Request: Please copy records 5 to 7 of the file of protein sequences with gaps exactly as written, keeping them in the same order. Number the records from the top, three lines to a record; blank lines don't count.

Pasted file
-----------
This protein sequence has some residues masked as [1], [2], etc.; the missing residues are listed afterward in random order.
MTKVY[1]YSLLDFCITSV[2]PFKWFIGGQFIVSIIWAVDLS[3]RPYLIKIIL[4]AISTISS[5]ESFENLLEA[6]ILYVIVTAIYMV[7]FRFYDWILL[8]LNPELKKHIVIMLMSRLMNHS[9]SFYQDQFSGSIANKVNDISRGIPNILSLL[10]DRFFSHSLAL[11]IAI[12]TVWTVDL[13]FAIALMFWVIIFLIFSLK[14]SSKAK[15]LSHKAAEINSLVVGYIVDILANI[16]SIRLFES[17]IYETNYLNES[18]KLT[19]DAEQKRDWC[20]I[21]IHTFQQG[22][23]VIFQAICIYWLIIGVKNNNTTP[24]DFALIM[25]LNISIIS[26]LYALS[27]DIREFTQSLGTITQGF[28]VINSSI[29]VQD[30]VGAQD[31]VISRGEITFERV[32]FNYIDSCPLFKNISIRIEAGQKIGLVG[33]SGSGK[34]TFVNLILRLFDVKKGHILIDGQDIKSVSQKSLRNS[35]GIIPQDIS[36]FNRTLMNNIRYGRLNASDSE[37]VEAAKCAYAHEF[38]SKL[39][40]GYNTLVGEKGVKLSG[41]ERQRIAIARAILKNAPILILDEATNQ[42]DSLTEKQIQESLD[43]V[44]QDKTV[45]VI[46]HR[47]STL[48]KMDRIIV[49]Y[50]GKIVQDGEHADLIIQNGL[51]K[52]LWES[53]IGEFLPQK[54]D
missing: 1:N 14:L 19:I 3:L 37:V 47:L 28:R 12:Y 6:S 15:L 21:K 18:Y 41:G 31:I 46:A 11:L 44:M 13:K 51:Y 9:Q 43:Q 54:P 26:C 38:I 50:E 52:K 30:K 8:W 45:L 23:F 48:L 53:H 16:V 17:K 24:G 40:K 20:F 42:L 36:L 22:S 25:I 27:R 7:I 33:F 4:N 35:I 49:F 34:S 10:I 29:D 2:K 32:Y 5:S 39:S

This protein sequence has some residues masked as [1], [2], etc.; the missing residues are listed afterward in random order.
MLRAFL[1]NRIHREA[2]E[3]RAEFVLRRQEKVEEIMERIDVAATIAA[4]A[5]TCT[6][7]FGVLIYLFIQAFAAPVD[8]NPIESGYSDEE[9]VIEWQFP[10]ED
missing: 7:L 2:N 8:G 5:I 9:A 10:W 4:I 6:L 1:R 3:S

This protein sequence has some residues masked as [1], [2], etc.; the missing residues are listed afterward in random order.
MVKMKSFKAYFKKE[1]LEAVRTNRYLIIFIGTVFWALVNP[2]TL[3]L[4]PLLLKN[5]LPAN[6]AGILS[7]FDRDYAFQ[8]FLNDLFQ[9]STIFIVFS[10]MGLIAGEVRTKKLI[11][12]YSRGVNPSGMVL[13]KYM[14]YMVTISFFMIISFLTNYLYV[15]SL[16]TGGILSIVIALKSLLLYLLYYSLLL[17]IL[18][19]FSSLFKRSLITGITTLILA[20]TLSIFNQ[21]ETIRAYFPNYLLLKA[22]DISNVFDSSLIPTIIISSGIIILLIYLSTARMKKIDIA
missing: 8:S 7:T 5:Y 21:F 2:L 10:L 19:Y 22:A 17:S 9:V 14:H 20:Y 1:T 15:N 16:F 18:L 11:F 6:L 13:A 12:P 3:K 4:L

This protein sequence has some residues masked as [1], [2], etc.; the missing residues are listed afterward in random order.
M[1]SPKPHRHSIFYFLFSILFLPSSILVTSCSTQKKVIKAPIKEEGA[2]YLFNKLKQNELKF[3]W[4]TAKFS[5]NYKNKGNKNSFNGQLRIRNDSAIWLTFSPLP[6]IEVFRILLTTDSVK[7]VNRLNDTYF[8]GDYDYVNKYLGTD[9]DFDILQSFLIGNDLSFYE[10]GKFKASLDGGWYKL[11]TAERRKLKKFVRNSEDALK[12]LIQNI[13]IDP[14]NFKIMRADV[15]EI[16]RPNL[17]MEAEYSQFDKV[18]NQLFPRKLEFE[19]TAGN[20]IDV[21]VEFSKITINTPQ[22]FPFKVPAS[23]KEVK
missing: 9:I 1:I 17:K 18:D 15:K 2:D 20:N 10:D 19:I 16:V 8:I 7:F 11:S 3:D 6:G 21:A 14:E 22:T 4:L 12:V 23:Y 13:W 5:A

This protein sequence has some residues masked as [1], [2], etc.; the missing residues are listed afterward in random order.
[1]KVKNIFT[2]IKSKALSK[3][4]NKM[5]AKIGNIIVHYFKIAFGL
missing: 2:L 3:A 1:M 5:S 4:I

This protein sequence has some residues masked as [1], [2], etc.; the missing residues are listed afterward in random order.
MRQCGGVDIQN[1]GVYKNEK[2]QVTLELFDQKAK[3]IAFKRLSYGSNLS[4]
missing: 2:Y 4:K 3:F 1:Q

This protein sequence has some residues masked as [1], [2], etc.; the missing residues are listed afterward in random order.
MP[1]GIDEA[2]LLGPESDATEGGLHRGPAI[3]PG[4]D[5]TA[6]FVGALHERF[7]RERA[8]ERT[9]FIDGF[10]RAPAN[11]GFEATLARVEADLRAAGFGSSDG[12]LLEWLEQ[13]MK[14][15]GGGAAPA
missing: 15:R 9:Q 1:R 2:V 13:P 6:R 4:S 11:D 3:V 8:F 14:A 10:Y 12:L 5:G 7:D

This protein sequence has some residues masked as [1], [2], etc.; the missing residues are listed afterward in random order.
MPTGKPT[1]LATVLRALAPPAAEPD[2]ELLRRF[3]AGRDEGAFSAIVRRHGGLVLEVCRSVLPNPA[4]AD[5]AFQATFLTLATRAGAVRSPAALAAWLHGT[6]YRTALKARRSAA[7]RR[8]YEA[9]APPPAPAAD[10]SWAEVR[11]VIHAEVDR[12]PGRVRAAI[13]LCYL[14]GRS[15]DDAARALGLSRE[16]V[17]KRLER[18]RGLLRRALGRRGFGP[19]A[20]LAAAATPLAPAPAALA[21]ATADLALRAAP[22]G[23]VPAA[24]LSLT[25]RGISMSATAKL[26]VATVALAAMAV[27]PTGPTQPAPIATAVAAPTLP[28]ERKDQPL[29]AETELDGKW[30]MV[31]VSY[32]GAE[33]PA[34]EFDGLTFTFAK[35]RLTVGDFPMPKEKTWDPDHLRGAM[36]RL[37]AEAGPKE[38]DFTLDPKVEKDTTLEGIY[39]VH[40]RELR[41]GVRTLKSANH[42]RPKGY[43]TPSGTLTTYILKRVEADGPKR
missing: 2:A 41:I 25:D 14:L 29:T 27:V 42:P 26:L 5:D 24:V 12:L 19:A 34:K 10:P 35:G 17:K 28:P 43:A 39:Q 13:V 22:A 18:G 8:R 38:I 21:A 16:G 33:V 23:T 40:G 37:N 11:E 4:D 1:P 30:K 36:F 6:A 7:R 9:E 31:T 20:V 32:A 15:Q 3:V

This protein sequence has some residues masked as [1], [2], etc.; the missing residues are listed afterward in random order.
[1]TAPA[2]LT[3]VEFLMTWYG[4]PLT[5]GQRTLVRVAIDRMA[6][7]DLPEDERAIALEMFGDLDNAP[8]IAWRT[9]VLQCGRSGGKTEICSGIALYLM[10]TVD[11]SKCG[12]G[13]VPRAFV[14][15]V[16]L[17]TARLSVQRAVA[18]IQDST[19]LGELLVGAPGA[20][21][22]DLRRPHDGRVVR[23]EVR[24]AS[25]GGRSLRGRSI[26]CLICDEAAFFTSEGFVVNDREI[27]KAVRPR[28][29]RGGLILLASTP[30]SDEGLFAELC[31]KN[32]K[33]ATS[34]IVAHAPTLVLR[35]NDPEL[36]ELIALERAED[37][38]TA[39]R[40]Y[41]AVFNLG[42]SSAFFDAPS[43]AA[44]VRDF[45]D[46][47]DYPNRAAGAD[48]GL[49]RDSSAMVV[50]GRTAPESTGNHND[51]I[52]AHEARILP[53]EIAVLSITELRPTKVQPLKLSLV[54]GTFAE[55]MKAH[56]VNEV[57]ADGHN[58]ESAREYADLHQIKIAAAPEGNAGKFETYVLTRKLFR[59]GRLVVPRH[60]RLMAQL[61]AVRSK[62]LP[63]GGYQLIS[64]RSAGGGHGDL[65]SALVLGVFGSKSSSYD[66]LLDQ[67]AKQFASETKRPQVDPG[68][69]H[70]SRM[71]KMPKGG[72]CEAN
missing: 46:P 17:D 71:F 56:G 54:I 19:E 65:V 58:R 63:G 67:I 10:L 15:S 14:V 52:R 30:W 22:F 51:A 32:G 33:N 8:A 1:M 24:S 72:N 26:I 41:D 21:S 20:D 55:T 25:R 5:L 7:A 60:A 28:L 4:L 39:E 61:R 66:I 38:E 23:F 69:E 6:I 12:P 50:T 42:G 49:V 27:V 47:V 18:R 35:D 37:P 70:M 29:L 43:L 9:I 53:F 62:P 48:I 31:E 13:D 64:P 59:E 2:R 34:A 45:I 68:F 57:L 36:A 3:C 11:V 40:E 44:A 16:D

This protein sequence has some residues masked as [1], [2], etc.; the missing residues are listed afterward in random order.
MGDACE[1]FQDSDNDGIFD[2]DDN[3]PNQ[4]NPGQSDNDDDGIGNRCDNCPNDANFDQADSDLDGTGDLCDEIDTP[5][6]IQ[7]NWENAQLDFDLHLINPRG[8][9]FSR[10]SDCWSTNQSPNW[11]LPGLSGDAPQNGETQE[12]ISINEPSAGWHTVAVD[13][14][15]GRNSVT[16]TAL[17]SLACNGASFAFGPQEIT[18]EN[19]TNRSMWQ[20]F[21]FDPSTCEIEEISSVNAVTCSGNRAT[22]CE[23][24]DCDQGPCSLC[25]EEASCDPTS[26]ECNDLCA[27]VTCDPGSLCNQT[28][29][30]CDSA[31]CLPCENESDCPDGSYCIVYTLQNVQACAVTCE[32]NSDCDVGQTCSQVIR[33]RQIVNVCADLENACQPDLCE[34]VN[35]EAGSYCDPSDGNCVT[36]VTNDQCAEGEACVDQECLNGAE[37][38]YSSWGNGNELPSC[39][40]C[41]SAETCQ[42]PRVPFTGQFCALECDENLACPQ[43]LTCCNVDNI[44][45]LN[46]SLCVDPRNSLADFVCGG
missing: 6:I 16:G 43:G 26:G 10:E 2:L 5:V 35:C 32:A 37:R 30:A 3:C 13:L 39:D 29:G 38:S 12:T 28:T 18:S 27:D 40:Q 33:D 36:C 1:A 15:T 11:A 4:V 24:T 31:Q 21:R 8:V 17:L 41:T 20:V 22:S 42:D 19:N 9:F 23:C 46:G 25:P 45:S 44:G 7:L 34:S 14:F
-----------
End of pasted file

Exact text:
This protein sequence has some residues masked as [1], [2], etc.; the missing residues are listed afterward in random order.
[1]KVKNIFT[2]IKSKALSK[3][4]NKM[5]AKIGNIIVHYFKIAFGL
missing: 2:L 3:A 1:M 5:S 4:I

This protein sequence has some residues masked as [1], [2], etc.; the missing residues are listed afterward in random order.
MRQCGGVDIQN[1]GVYKNEK[2]QVTLELFDQKAK[3]IAFKRLSYGSNLS[4]
missing: 2:Y 4:K 3:F 1:Q

This protein sequence has some residues masked as [1], [2], etc.; the missing residues are listed afterward in random order.
MP[1]GIDEA[2]LLGPESDATEGGLHRGPAI[3]PG[4]D[5]TA[6]FVGALHERF[7]RERA[8]ERT[9]FIDGF[10]RAPAN[11]GFEATLARVEADLRAAGFGSSDG[12]LLEWLEQ[13]MK[14][15]GGGAAPA
missing: 15:R 9:Q 1:R 2:V 13:P 6:R 4:S 11:D 3:V 8:F 14:A 10:Y 12:L 5:G 7:D